Namibia

All visitors to this spectacular southwest African nation will have to show a negative PCR test taken within seven days of travel. Airports are conducting health screenings and masks are mandatory in public. There is a curfew from 10 p.m. to 4 a.m. and alcohol can only be purchased up until 8 p.m. to consume on site at bars, casinos etc. No alcohol is for sale on Sundays and public holidays.

Nicaragua

This beautiful country, noted for its lakes, volcanoes and beaches, is less-touristy than its neighbor, Costa Rica. A negative PCR test and/or serology test is required for entry to Nicaragua. There is health screening at the airports and people are encouraged to wear masks, but very few other restrictions are in place presently.

North Macedonia

Tucked away just north of Greece, New Macedonia is a landlocked enclave that’s allowing tourists to enter with no restrictions or testing requirements. There’s health screening at the airport and you’ll have to wear a face mask in public and stay 6ft away from people in accordance with the country’s social distancing requirements. Bars, cafes and restaurants stop serving customers at 9 p.m and there’s a curfew from 10 p.m. to 5 a.m.

Oman

Arabian Sea beaches, watersports, desert sand dunes and souks are just some of the highlights of the sultanate, which has recently reopened to visitors. If you’re itching to explore, first you have to buy travel insurance, download the Tarassud+ app, fill in the health forms and pre-pay for a PCR test you’ll take on arrival. Then you’ll need to take a PCR test at home 72 hours before your flight and to carry a copy with you to show airline staff and immigration officials. You’ll need to quarantine in a government facility and wear a tracking bracelet ($13) for the first week then take another PCR test ($65) on day eight. If the test is negative, quarantine is over. Masks must be worn in public. All beaches and public parks are closed and there’s a curfew from 8 p.m. to 5 a.m.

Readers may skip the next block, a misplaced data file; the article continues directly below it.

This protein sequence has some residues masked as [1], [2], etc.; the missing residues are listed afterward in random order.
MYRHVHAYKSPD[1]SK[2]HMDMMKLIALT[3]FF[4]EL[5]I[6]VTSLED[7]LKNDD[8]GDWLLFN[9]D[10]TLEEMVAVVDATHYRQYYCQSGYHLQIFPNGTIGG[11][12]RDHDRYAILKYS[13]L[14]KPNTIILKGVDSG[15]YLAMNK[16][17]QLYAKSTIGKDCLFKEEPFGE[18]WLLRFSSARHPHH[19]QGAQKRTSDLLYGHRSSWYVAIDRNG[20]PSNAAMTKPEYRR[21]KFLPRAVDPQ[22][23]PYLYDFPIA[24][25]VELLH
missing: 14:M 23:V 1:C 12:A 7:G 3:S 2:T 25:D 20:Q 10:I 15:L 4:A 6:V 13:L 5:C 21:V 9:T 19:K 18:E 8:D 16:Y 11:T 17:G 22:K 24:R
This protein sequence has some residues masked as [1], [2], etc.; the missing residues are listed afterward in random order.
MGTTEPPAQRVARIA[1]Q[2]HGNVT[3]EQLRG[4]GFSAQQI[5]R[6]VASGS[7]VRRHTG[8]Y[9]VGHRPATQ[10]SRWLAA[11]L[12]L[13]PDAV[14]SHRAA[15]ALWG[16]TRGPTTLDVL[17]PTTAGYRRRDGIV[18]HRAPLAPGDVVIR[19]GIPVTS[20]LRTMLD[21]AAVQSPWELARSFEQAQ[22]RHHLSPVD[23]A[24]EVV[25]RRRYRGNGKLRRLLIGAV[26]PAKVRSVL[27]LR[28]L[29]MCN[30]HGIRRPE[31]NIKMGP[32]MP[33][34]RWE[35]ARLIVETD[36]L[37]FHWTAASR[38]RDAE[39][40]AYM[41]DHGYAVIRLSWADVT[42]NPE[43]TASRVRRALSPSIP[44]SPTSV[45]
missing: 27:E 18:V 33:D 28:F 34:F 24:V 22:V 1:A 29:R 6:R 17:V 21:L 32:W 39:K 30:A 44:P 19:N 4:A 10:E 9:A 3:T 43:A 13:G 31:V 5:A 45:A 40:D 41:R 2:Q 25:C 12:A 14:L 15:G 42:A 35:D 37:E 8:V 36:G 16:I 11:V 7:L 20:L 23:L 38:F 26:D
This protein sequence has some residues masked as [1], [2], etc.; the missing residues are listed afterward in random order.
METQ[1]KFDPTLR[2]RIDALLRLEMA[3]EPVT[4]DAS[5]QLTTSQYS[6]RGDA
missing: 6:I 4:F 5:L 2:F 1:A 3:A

Panama

The Panama Canal is a sight to behold, and if you can present a negative PCR test taken 48 hours before you fly you’ll be allowed into Panama to see it. Alternatively, you can take one on arrival for $50. All visitors must sign a sworn affidavit regarding their health, then will receive a QR code to show to immigration officers on arrival. There’s a national curfew from 10 p.m. to 4 a.m and some additional travel restrictions and curfews in several regions of Panama.. Everyone must wear a mask that covers their nose and mouth in public or they’re subject to a fine or detention.

Paraguay